When should you start a pension?
First published 16 July 2013 • Updated 13 March 2018
A simple answer is ‘as early as possible’ but is that correct? Jason Witcombe explains.
There is a general misconception that retirement planning means paying money into a pension. But really, the key to a financially secure retirement is simply having enough money and to an extent it doesn’t really matter whether it is in a pension, an ISA, an investment portfolio or even cash under the mattress. Although we wouldn’t recommend the latter!
“Your employer pension contributions is basically free money and well worth taking advantage of”
An Englishman’s home is his pension
In addition, paying down a mortgage is just as valid a way of saving for retirement but many of us forget to think of it in this way. The sooner you can get your mortgage paid off, the more spare income you will have from your monthly pay cheque to put into pensions and other investments.
So, try to think of pensions as just one part of the retirement jigsaw. Pensions have some quite quirky tax breaks for certain groups of people so if you can figure out where you stand with those and you can use the rules to your advantage, the more bang you will get for your buck.
Free money from your boss
The first place to start should be to double check how your employer-sponsored pension works, if you have one. On top of the standard level of contributions, many employers will match any payments you make up to, say, 5 per cent or 10 per cent of salary. That’s a fantastic benefit (free money basically) and well worth taking advantage of.
Take some time to acquaint yourself with what is on offer. Speak to your HR department as a priority as we have met a number of people who have missed out on free pension contributions from their employers purely because they weren’t aware of what was on offer.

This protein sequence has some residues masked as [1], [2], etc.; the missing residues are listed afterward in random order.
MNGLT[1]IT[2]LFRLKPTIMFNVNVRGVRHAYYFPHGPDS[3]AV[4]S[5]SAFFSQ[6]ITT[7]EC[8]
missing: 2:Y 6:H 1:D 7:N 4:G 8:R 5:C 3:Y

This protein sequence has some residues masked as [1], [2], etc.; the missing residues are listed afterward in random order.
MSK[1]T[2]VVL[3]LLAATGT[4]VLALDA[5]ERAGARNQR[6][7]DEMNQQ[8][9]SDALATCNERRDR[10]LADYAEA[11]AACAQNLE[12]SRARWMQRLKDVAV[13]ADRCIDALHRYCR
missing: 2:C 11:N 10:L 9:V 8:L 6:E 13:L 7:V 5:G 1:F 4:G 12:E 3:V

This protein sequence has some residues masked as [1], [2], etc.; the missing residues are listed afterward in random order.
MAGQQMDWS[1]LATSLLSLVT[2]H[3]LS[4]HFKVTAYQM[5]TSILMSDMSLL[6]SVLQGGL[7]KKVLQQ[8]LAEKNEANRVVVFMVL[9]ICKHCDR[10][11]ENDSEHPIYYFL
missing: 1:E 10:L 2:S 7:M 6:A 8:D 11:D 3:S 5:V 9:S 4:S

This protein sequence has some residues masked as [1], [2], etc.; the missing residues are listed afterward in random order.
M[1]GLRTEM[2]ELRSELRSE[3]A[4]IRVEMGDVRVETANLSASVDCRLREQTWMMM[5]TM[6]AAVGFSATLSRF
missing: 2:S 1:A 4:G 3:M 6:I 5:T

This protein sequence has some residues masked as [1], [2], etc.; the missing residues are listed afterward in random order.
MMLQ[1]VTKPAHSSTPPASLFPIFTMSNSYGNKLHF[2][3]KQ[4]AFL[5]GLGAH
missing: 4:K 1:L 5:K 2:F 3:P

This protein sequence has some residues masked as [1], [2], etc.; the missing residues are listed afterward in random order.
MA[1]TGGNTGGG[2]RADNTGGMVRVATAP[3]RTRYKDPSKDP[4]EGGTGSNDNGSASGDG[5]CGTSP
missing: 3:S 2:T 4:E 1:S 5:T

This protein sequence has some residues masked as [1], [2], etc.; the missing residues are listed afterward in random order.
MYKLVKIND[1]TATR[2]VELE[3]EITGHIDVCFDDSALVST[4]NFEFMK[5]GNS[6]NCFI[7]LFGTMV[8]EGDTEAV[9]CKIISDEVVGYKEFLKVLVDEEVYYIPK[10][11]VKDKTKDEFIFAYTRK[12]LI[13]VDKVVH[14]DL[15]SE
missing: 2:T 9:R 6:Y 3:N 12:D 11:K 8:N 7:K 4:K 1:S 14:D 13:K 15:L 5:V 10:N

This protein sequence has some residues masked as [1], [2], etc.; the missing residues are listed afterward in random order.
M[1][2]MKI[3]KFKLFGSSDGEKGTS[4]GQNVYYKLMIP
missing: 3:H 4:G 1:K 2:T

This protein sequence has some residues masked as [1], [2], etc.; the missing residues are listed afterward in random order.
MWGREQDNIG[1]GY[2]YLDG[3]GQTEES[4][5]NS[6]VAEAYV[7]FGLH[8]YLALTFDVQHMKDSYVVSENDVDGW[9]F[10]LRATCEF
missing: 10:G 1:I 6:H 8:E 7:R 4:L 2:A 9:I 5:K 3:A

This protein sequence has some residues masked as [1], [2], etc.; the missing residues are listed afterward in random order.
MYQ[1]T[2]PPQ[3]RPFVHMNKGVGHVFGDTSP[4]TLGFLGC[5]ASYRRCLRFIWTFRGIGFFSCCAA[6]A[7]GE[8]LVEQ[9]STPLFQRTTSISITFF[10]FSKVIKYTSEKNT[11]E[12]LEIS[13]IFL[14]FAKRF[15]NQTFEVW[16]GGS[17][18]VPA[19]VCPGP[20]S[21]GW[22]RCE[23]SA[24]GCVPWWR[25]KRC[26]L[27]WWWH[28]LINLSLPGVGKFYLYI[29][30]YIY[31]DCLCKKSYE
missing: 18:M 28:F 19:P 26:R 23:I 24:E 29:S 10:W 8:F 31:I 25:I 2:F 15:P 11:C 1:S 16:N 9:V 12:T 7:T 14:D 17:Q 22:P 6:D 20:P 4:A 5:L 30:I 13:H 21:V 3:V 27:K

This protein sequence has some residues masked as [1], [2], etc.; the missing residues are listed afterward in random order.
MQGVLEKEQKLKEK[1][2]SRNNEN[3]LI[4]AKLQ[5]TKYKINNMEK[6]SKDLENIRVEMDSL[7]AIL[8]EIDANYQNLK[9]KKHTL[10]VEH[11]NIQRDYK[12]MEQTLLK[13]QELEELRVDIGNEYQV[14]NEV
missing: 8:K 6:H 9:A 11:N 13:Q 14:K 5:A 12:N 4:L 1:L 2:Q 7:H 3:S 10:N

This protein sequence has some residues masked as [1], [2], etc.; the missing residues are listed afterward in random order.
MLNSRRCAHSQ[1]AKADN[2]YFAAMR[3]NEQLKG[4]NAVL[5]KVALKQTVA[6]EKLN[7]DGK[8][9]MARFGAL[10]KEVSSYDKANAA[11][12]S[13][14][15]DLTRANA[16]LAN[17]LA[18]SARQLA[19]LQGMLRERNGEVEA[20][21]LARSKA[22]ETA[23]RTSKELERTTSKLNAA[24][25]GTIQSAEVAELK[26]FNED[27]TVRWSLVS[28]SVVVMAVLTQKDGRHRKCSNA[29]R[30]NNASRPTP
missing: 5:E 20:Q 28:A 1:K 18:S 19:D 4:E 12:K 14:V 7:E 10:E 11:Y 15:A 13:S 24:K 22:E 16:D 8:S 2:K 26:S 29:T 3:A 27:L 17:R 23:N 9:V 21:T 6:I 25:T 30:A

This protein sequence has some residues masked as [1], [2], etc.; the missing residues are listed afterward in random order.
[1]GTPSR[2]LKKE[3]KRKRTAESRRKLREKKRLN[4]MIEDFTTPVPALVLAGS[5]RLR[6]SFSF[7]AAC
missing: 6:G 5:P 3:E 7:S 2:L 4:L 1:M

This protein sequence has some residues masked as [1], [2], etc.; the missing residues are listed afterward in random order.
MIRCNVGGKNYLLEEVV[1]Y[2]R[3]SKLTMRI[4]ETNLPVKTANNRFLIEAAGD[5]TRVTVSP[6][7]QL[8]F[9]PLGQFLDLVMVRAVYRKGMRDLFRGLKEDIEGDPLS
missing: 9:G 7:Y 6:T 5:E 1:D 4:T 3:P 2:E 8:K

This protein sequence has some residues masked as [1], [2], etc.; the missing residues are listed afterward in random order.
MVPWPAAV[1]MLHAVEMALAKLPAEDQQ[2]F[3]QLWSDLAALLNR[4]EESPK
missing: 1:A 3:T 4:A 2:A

Greater tax relief
The most efficient way of saving into a pension is to receive a high level of tax relief on your contributions but to only pay basic rate tax on your retirement income. The top rate of income tax is 45 per cent for those earning over £150,000 but someone earning £41,450 or more can get 40 per cent tax relief. That means that it only costs £60 out of net pay to get £100 into a pension.
In fact, there are groups of people who can get even greater tax breaks. Income between £100,000 and £118,880 effectively suffers 60 per cent income tax which can be mitigated through a pension contribution.
Also, where a household receives Child Benefit and the higher earner brings home more than £50,000 p.a. they would start to lose the Child Benefit but a pension contribution can help you retain it. As Child Benefit is paid per child, the more kids you’ve got, the greater the benefit of the pension!
What puts some people off pensions is that you can’t draw benefits before age 55. That might not be a problem if you are 45 but if you’re in your 20s, that’s a long time to have money tied up. This is therefore a good reason to adopt a multi-faceted approach to retirement planning.
Separate your eggs
As with everything in life, it’s best not to have all of your eggs in one basket and to try to look at the bigger picture when creating a financial-planning strategy. It might seem counterintuitive to delay pension contributions – the normal story is that you should start early to benefit from year on year of rolled up returns – but such a strategy can work really well in certain circumstances.
Let us match you to your
perfect financial adviser